In partnership with ThermoWorks I’m going to walk you through the entire Lemon Roasted Chicken Thighs process with helpful tips to make it successful. All opinions expressed here are my own.
I’m constantly looking for easy weeknight recipes and these Lemon Roasted Chicken Thighs are currently my family’s favorite! We cook chicken a lot in our kitchen and regardless of how many new recipes I try, this is the one I come back to over and over again. I consistently get great results and those results have everything to do with the right cut of chicken and the right tools.
CHICKEN THIGHS VS. CHICKEN BREASTS
I’m not shy about my love for chicken thighs. I find them to be inexpensive, super tasty, and easy to cook. In fact, I think it’s one of the most reliable proteins I make. The portion size seems to be just right and the meat is just dark enough to stay tender, but not so dark that white meat lovers will be turned off. Chicken breasts, or light meat, are lean and naturally tender but easy to dry out. Chicken thighs, with their ability to break down collagen-gelatin, are a bit easier to cook without drying out. Thighs are one of those ingredients I always have on hand and can always make a weeknight meal out of.
TOOLS FOR SUCCESS
It’s super important to cook proteins properly in order to maximize their flavor and texture. I know that a lot of home cooks feel intimidated when it comes to cooking proteins properly at home, but it all comes down to the right tools. Whether you’re pan roasting chicken thighs or grilling a steak, the best thing you can do to ensure that proteins are cooked to perfection is investing in a reliable digital thermometer. I’d be lost without my ThermoWorks Thermapen and reach for it consistently throughout the week – especially when I’m cooking chicken.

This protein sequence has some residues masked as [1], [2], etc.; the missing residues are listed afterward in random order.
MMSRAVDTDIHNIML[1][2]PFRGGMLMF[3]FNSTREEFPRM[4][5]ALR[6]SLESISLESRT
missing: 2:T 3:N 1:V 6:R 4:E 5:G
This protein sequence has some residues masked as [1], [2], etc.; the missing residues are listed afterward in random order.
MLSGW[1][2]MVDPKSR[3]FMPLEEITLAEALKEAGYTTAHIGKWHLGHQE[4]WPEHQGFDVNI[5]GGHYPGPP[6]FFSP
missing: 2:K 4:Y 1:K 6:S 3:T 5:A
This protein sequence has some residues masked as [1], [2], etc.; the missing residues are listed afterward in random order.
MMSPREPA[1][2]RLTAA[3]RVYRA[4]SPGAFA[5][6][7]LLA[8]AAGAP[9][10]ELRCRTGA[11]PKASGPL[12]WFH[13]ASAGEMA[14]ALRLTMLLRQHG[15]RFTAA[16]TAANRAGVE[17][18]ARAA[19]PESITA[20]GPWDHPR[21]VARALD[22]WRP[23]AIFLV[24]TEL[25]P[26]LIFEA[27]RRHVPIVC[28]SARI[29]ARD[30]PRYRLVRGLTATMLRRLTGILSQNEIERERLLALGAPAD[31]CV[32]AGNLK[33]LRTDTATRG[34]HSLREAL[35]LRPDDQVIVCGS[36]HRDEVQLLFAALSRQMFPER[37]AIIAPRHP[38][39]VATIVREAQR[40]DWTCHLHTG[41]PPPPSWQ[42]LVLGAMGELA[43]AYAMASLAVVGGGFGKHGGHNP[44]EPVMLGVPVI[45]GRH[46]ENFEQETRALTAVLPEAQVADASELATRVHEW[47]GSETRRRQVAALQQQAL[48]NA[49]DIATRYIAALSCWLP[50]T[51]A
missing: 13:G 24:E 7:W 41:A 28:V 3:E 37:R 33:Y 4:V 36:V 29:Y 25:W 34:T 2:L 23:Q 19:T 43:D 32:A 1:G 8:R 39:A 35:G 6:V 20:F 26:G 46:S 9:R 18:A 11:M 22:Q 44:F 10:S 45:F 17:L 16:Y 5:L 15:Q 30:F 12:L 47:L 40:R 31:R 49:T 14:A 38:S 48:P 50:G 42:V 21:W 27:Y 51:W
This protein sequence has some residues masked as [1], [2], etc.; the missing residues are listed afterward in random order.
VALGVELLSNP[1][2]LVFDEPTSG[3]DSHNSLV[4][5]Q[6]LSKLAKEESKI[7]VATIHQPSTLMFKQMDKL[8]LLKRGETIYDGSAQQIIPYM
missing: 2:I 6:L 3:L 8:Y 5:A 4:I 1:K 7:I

TEMPERATURE TIPS FOR SUCCESS
I’ve heard from plenty of people at my dinner table that they don’t like dark meat, but I think that many of them don’t like it because it’s not always prepared correctly. All chicken temperatures are not created equal. Dark meat needs a higher temperature than light meat to become tender and juicy. If you cook thighs to the standard 165ºF that most people think of when they’re cooking chicken breasts, the thighs will technically be cooked and safe to eat, but far from finished properly. The dark meat will have a rubbery, chewy texture that can be off-putting to many (and understandably so!). But if you properly cook the meat, it becomes super tender and irresistibly delicious.
What this means for your chicken thighs is that rather than cooking them to 165°F they should be cooked to 175°F. This higher temperature will give you tender, juicy, tasty chicken thighs that will be perfect every time.
SEE HOW IT’S DONE
Now that I’ve (hopefully) convinced you to give chicken thighs a shot, check out my step-by-step recipe video with ThermoWorks where I’ll share my family’s favorite chicken recipe and how I use my Thermapen to check for the proper temperature. This recipe is frequently requested and always a success!
Lemon Roasted Chicken Thighs
Yield 4 servings
- ¼ cup Olive oil (divided)
- 8 chicken thighs (bone in, skin on)
- 1 teaspoon crushed fennel seeds
- 4 garlic cloves (smashed)
- 1 bunch fresh thyme
- 2 lemons (1 thinly sliced, 1 juiced)
- ½ cup chicken broth
- Kosher salt and freshly ground black pepper (to taste)
Heat a 12-inch cast iron skillet over medium-high heat with 2 tablespoons of olive oil. Season the chicken with crushed fennel seeds, salt, and pepper. Place into hot pan, skin side down and cook for about 3-4 minutes. Once golden, flip and cook another 3 minutes. Remove to a plate, add remaining oil, brown remaining thighs and remove to plate.
To the cast iron skillet, add smashed garlic cloves, thyme, juice of 1 lemon, lemon slices, and broth. Season with salt, pepper and bring to a simmer. Add chicken thighs back to cast iron, allow to simmer an additional 5-7 minutes or until an internal temperature of 175°F is reached.